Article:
Last updated on October 23rd, 2023 at 08:44 pm
Apparently, plants also like it when they are special. Some plants therefore decorate themselves with fragrant flowers, other plants dress themselves in attractive foliage. The pitcher plant is probably too bored with both, it prefers to hang itself with “pitchers” and use them to catch insects. If you want to add a few decorative specimens to your pitcher collection, you can try propagating your Nepenthes.
- 1 Is propagation possible?
- 2 Requirements for successful propagation
- 3 Propagation by head cuttings
- 4 Step 1: Wait for the right time.
- 5 Step 2 Obtain cuttings
- 6 Step 3: Plant offshoots
- 7 Step 4: Repot the plantlet
- 8 Propagation by cutting off side shoots
- 9 Propagation via leaf cuttings
- 10 Propagation by seed
- 11 Instructions for seed sowing
- 12 Give the young Nepenthes a suitable location
- 13 Proper care of the young pitcher
- 14 Wintering the new plants
- 15 Author
Is propagation possible?
If the existing pitcher plant thrives well, the desire to add more pitcher plants quickly emerges. To expand your collection, you do not have to buy new plants. If it may be the same variety, propagation is a viable alternative. It is fun and less expensive than buying new. However, it also requires a little horticultural experience, skill and knowledge around the care of the demanding carnivores. Last but not least, patience is also required, because it takes weeks for the new plant to take root properly and start growing on its own. Further time passes until the first pitchers are formed.
Requirements for successful propagation
Pitcher plants can be propagated in a variety of ways. New plants can be obtained from head cuttings, side cuttings, leaf cuttings and from seeds. However, for you to succeed in propagating these carnivores, important requirements must be met.
- mother plant must be healthy and well developed
- healthy and strong head cuttings are available
- leaf cuttings require patience
- ideally you are already well acquainted with its care requirements
- you can offer her the optimal conditions at your home.
The seed must be very fresh.
Hybrid cultivars are not suitable for propagation by seed
Propagation by head cuttings
From experience, propagation by cuttings has proved to be the easiest and most successful method. It is therefore the ideal method for all amateur gardeners who want to dare to propagate this carnivorous plant for the first time.
Step 1: Wait for the right time.
The best period to dare to propagate Nepenthes is late spring. The winter with its darkness is then over, and vegetation has fully set in with the canna plant. If it has been well overwintered, this is now reflected in a healthy and rapid growth. These are ideal conditions for creating new pitcher plants from head cuttings. The cutting will have plenty of time all summer in optimal conditions, namely plenty of warmth and light, to root well and start its own growth.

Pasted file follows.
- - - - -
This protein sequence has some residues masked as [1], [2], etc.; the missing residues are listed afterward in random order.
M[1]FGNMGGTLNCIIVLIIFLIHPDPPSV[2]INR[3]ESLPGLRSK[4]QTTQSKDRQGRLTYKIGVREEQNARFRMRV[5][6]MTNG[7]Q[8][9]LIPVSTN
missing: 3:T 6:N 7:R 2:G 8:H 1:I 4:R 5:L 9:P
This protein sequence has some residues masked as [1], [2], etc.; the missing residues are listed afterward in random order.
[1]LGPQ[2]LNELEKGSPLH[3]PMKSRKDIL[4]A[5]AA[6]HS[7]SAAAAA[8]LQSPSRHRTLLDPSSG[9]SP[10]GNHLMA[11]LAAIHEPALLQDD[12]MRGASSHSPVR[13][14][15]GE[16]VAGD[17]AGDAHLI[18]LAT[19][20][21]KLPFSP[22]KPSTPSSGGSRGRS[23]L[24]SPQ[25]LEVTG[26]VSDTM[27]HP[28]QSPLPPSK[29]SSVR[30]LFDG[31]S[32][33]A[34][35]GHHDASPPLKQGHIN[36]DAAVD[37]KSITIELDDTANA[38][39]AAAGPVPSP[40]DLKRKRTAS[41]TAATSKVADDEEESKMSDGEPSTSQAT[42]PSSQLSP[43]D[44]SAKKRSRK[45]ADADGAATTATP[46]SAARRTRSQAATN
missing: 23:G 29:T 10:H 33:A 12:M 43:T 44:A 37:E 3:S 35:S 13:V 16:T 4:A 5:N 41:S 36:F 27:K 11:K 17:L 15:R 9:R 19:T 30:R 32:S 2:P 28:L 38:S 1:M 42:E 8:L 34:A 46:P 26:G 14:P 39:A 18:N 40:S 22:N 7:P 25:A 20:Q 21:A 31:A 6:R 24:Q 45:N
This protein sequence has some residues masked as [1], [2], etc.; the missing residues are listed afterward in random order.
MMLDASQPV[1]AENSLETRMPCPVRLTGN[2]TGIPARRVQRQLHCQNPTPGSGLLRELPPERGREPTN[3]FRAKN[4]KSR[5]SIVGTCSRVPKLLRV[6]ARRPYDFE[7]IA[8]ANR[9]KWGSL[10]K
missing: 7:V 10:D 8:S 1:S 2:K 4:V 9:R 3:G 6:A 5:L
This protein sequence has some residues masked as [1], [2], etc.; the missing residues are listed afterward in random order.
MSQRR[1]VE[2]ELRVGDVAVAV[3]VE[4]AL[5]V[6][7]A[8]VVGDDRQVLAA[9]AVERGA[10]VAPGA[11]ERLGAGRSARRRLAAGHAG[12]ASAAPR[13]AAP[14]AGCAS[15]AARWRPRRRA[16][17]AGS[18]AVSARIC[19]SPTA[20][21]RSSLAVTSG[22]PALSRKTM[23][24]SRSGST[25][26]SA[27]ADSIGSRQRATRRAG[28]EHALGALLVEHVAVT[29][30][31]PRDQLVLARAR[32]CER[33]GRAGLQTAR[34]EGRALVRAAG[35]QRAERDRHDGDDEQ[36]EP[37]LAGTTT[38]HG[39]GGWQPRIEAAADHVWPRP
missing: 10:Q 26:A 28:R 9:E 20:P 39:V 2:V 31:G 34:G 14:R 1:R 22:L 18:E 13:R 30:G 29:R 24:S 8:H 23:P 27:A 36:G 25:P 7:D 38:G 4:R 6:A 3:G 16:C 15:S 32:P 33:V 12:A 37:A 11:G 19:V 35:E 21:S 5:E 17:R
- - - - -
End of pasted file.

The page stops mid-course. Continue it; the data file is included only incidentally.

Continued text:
Step 2 Obtain cuttings
The basis for the emergence of a new pitcher plant is a healthy and well-developed offshoot. It is therefore important that the mother plant is healthy, well cared for and in growth. It should have at least one side shoot in addition to the high shoot. For the cuttings, however, the high shoot of the old plant must be decapitated.
- cut the cutting directly on the stem
- cut between two leaves
- cutting should have a length of 10 -15 cm
- cutting should have 2-3 eyes
- use clean and sharp knife
- do not cut side shoots
- Don’t worry, the “headless” plant
may be an unsightly sight at first, but it will certainly survive cutting. It is extremely pruning friendly. It doesn’t take long for it to sprout new young shoots.
Tip: If a large growing Nepenthes is shortened by pruning, the resulting cuttings can be wonderfully used for propagation.
Step 3: Plant offshoots
The offshoot obtained from the old pitcher plant should be planted immediately. The
ideal soil temperature is 35 degrees Celsius. 1.
- obtain a suitable substrate. It should be moist and rich in nutrients.
- Fill a small flower pot with the substrate. 3.
- plant the cutting.
- put an air-permeable foil over it to keep the humidity high. 5.
- give the pot a bright but not too sunny location. 6.
- Ventilate the plastic cover in between to prevent mold from forming.
- After about 3 to 4 weeks, new roots will have formed.
Tip: Instead of planting the cutting immediately, it can first be placed in a glass container with lime-free water for rapid root development. After sufficient roots have formed on the cutting, it can be planted in a pot with soil for orchids
Step 4: Repot the plantlet
Once new tender roots have formed and the cutting is well rooted, the new pitcher plantlet will need a new pot.
- choose a larger pot
- use substrate suitable for pitcher plants
- or a mixture of sand and peat and some clay
- when repotting, pay attention to the tender roots
Propagation by cutting off side shoots
If you have an adult pitcher plant that finds optimal growing conditions in your home, it will produce new “offspring” on its own. If it gets plenty of food and sufficient moisture, it will sprout new small offshoots directly from the substrate. In this way, miniature pitcher plants develop directly from the main stem. From these you can grow independent Nepenthes.
- wait until two or three new lateral offshoots have formed
- they should be about 15 cm tall
- cut them off from the mother plant
- plant each offshoot separately in a new small pot
- use only carnivorous soil
- water well and keep moist
- place them in a bright and warm place
- provide high humidity
Soon after planting, the small pitcher plants will continue to grow, all the better if the conditions are optimal.
Propagation via leaf cuttings